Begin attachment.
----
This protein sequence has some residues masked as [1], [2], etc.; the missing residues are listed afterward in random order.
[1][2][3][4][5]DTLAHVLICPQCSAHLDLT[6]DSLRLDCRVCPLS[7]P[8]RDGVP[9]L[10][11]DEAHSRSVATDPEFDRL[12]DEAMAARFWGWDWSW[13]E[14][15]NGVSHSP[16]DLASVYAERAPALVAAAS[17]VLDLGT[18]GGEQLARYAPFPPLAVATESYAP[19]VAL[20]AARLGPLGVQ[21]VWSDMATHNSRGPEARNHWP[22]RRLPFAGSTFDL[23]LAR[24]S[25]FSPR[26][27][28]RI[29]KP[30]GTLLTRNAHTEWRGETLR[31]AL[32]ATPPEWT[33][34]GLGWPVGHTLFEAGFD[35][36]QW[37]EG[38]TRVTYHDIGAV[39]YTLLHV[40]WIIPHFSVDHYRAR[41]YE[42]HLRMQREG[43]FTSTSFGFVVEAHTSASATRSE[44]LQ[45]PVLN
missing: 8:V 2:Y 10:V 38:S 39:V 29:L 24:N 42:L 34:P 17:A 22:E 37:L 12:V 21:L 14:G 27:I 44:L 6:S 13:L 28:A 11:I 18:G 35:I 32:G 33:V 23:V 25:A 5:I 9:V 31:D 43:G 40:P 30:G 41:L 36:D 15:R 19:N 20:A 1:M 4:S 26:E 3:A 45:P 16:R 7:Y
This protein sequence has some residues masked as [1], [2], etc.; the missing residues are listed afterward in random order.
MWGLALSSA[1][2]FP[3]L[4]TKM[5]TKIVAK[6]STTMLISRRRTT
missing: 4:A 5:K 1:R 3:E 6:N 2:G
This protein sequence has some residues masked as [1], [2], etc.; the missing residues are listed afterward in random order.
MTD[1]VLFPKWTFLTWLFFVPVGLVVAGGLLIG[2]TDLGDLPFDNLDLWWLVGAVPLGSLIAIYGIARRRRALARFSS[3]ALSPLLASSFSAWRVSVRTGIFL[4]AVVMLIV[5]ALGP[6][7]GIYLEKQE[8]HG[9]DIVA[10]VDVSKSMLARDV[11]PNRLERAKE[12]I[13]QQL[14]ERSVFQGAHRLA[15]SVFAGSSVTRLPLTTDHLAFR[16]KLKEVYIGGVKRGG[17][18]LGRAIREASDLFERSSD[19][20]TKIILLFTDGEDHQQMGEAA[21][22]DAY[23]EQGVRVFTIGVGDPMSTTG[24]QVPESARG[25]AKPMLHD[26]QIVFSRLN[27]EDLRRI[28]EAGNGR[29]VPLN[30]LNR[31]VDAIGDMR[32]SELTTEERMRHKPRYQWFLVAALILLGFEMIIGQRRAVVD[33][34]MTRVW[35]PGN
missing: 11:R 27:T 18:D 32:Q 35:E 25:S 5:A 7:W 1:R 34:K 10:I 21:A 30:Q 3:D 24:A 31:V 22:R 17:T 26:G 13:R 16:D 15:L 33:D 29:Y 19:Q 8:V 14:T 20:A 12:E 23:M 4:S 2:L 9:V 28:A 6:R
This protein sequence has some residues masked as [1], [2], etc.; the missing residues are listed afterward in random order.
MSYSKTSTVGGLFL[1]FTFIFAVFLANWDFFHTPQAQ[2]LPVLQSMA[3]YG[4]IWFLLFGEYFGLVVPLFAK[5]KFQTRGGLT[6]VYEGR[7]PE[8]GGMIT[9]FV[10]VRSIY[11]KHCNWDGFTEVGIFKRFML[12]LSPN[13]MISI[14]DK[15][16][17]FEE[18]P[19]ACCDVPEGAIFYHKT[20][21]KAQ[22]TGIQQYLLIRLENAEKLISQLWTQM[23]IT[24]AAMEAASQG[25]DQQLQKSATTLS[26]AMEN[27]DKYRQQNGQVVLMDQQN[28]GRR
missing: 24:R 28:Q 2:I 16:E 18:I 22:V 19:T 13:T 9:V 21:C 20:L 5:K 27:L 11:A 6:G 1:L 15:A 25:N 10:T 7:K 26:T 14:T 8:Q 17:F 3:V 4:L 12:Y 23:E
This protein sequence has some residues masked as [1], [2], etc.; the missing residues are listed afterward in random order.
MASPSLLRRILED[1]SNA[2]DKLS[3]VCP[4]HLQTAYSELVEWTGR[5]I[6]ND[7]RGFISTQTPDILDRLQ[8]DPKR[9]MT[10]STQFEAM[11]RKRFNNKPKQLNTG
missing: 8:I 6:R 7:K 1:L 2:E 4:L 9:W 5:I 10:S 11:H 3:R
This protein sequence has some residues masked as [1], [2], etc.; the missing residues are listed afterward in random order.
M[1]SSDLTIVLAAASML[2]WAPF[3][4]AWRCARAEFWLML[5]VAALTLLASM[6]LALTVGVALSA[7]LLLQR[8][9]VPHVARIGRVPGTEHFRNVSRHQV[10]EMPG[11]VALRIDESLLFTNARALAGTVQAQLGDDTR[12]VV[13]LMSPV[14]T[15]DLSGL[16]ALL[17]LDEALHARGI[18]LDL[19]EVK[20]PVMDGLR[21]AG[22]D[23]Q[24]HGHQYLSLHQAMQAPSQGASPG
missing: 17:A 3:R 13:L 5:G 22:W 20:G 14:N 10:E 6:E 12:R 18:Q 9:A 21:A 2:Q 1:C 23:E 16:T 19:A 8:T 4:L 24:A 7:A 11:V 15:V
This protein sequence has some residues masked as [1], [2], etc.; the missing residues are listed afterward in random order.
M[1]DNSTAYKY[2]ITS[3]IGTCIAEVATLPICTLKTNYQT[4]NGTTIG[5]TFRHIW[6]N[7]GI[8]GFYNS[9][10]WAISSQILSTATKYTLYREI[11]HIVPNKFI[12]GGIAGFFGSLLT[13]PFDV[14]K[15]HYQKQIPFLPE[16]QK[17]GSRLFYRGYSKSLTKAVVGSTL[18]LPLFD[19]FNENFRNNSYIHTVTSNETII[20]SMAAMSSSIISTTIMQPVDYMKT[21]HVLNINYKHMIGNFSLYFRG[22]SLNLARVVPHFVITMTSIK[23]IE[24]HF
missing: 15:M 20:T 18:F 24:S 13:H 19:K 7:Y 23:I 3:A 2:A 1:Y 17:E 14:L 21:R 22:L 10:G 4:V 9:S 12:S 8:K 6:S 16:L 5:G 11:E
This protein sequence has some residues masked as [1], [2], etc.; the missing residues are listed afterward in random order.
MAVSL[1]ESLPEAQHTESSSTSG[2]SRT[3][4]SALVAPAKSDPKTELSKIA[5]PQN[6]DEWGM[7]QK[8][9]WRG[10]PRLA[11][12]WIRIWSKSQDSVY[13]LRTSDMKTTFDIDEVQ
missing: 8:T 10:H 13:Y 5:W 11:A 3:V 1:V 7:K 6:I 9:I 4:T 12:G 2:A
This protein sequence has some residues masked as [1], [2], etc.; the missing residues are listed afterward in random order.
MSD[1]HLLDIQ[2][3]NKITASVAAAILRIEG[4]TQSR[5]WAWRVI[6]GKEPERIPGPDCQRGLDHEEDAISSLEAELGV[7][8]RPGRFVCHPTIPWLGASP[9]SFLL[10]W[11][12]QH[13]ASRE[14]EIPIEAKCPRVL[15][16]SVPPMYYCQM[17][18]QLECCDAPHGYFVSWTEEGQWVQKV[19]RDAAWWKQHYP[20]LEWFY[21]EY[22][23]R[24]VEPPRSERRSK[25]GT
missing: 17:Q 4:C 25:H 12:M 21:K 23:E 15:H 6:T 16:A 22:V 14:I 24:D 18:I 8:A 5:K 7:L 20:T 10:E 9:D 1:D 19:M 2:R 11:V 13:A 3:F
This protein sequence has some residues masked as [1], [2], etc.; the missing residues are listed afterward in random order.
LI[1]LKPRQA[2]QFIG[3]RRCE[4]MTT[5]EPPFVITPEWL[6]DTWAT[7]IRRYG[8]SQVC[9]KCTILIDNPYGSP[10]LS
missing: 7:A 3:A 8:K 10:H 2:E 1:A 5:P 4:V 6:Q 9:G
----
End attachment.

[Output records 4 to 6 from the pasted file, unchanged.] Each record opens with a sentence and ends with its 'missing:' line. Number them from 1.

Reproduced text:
This protein sequence has some residues masked as [1], [2], etc.; the missing residues are listed afterward in random order.
MSYSKTSTVGGLFL[1]FTFIFAVFLANWDFFHTPQAQ[2]LPVLQSMA[3]YG[4]IWFLLFGEYFGLVVPLFAK[5]KFQTRGGLT[6]VYEGR[7]PE[8]GGMIT[9]FV[10]VRSIY[11]KHCNWDGFTEVGIFKRFML[12]LSPN[13]MISI[14]DK[15][16][17]FEE[18]P[19]ACCDVPEGAIFYHKT[20][21]KAQ[22]TGIQQYLLIRLENAEKLISQLWTQM[23]IT[24]AAMEAASQG[25]DQQLQKSATTLS[26]AMEN[27]DKYRQQNGQVVLMDQQN[28]GRR
missing: 24:R 28:Q 2:I 16:E 18:I 22:V 19:T 13:T 9:V 21:C 20:L 5:K 27:L 11:A 6:G 1:L 15:A 25:N 10:T 7:K 26:T 14:T 8:Q 17:F 3:V 4:L 12:Y 23:E
This protein sequence has some residues masked as [1], [2], etc.; the missing residues are listed afterward in random order.
MASPSLLRRILED[1]SNA[2]DKLS[3]VCP[4]HLQTAYSELVEWTGR[5]I[6]ND[7]RGFISTQTPDILDRLQ[8]DPKR[9]MT[10]STQFEAM[11]RKRFNNKPKQLNTG
missing: 8:I 6:R 7:K 1:L 2:E 4:L 9:W 5:I 10:S 11:H 3:R
This protein sequence has some residues masked as [1], [2], etc.; the missing residues are listed afterward in random order.
M[1]SSDLTIVLAAASML[2]WAPF[3][4]AWRCARAEFWLML[5]VAALTLLASM[6]LALTVGVALSA[7]LLLQR[8][9]VPHVARIGRVPGTEHFRNVSRHQV[10]EMPG[11]VALRIDESLLFTNARALAGTVQAQLGDDTR[12]VV[13]LMSPV[14]T[15]DLSGL[16]ALL[17]LDEALHARGI[18]LDL[19]EVK[20]PVMDGLR[21]AG[22]D[23]Q[24]HGHQYLSLHQAMQAPSQGASPG
missing: 17:A 3:R 13:L 5:G 22:W 20:G 14:N 10:E 6:E 12:R 18:Q 9:A 21:A 2:Q 1:C 23:E 16:T 19:A 8:T 4:L 24:A 7:A 11:V 15:V